Just over 1% of adults were fully excluded – they had no financial services products – and almost 17% of adults were severely excluded in that they only had one financial services product.
In all, this means more than three million Australians are either partly or fully financially excluded.
What do Australians need from financial services?
Despite the fact that Australians are getting wealthier, financial literacy is not increasing at the same rate.
There is a gulf between what households actually do and what may be in their best interests to do.
The complexity of the problem means that households need assistance in making these decisions.
The need for guidance is so critical that it must be available in multiple forms.
In addition to traditional financial advice, embedded product and/or technology-based guidance may help nudge households toward better decisions.
Households are also exposed to a multitude of financial-related risks – market inflation, longevity, health, leverage and climate risks to name a few – which are simultaneously dynamic, complex and can manifest over different time horizons.
In addition to improved guidance, households need a more complete menu of solutions to help manage these risks.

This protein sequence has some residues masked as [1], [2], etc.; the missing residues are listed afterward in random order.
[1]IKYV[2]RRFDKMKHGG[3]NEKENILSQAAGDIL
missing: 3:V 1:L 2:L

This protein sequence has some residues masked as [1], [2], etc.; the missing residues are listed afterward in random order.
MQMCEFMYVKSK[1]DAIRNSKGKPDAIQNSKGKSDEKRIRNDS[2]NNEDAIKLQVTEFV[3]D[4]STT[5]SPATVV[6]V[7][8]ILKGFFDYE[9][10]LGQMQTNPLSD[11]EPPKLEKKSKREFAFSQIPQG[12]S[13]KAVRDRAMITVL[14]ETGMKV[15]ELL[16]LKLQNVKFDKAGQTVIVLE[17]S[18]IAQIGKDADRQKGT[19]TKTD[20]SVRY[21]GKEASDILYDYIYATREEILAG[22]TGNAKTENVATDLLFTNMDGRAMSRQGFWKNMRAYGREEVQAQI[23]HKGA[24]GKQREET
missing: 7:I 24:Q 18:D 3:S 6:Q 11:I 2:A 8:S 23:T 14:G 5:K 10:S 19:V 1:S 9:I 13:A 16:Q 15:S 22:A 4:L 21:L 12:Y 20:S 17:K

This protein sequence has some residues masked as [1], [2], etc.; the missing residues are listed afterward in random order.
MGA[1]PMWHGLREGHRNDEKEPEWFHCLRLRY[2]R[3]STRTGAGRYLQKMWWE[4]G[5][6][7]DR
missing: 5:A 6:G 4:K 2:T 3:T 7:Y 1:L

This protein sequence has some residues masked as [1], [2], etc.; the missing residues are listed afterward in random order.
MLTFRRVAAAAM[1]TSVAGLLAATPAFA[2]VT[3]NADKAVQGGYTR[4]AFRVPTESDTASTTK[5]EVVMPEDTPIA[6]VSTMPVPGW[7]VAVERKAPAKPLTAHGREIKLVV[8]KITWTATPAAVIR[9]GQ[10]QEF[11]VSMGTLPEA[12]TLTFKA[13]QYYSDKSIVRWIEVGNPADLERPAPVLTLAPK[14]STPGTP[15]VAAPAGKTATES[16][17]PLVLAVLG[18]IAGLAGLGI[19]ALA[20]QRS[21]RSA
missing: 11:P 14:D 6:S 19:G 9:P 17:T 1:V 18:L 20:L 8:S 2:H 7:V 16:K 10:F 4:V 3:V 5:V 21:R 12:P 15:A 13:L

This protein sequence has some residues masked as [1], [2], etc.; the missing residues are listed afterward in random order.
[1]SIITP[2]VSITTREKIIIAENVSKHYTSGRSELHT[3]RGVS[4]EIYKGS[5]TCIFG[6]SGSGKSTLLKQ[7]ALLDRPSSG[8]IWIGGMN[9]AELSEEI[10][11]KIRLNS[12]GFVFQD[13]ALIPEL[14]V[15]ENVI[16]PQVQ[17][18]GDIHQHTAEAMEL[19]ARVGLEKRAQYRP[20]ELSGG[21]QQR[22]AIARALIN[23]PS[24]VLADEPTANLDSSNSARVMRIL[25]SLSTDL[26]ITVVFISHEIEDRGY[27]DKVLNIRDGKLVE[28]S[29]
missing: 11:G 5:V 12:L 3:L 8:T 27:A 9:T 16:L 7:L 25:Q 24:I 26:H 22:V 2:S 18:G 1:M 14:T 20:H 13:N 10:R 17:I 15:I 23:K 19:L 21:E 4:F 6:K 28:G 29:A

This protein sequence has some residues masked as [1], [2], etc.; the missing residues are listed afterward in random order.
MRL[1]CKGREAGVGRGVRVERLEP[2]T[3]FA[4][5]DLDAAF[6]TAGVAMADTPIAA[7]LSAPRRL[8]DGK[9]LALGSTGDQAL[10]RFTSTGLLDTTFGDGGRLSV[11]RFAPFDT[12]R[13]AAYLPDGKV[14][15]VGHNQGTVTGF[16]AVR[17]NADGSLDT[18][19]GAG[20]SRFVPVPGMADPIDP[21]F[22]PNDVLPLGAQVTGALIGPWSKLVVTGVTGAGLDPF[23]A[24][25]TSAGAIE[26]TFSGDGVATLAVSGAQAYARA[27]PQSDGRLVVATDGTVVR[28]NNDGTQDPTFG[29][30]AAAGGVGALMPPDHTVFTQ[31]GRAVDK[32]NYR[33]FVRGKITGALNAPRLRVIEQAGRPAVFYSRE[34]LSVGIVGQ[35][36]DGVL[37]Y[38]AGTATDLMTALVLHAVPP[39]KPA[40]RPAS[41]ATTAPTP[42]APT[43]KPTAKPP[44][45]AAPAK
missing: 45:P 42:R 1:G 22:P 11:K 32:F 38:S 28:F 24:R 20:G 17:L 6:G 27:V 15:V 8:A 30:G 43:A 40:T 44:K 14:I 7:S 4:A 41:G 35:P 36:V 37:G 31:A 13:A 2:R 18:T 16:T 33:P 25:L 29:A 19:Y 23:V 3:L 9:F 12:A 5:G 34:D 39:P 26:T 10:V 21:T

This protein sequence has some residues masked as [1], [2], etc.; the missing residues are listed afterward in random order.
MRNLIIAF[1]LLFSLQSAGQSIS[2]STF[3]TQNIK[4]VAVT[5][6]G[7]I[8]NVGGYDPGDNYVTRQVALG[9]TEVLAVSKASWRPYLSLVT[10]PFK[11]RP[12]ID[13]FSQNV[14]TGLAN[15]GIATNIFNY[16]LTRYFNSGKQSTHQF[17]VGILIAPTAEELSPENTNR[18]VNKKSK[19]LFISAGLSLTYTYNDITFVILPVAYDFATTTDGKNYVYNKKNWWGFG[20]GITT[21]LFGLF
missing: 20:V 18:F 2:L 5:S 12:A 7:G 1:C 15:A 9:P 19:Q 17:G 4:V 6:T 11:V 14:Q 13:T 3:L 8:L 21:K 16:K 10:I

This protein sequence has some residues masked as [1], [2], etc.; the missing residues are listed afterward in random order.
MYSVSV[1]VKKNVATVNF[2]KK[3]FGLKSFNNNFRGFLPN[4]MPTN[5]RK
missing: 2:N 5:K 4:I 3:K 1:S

To make this guidance and risk management as effective as possible for households, they require a complete set of financial “building blocks”. Without these, some household risks loom large: for example, longevity risk remains a real consideration for households, increasingly so as the population ages.
Furthermore, there is an implicit assumption that all Australians have equal access to, and benefit equally from, the financial system.
This is not the case.
Large segments of the population suffer from financial exclusion:
They have either limited or incomplete engagement with critical channels of the system.
Measures specifically targeted at closing these gaps should be a priority.
Finally, to facilitate the innovation required to meet these challenges, regulation must be flexible, responsive and oriented towards meeting the needs of households.
One immediate reform would be to promote further innovation in the area of retirement income products.
Building a financial system that serves Australian households requires a range of approaches if we are to build an inclusive and more equitable society.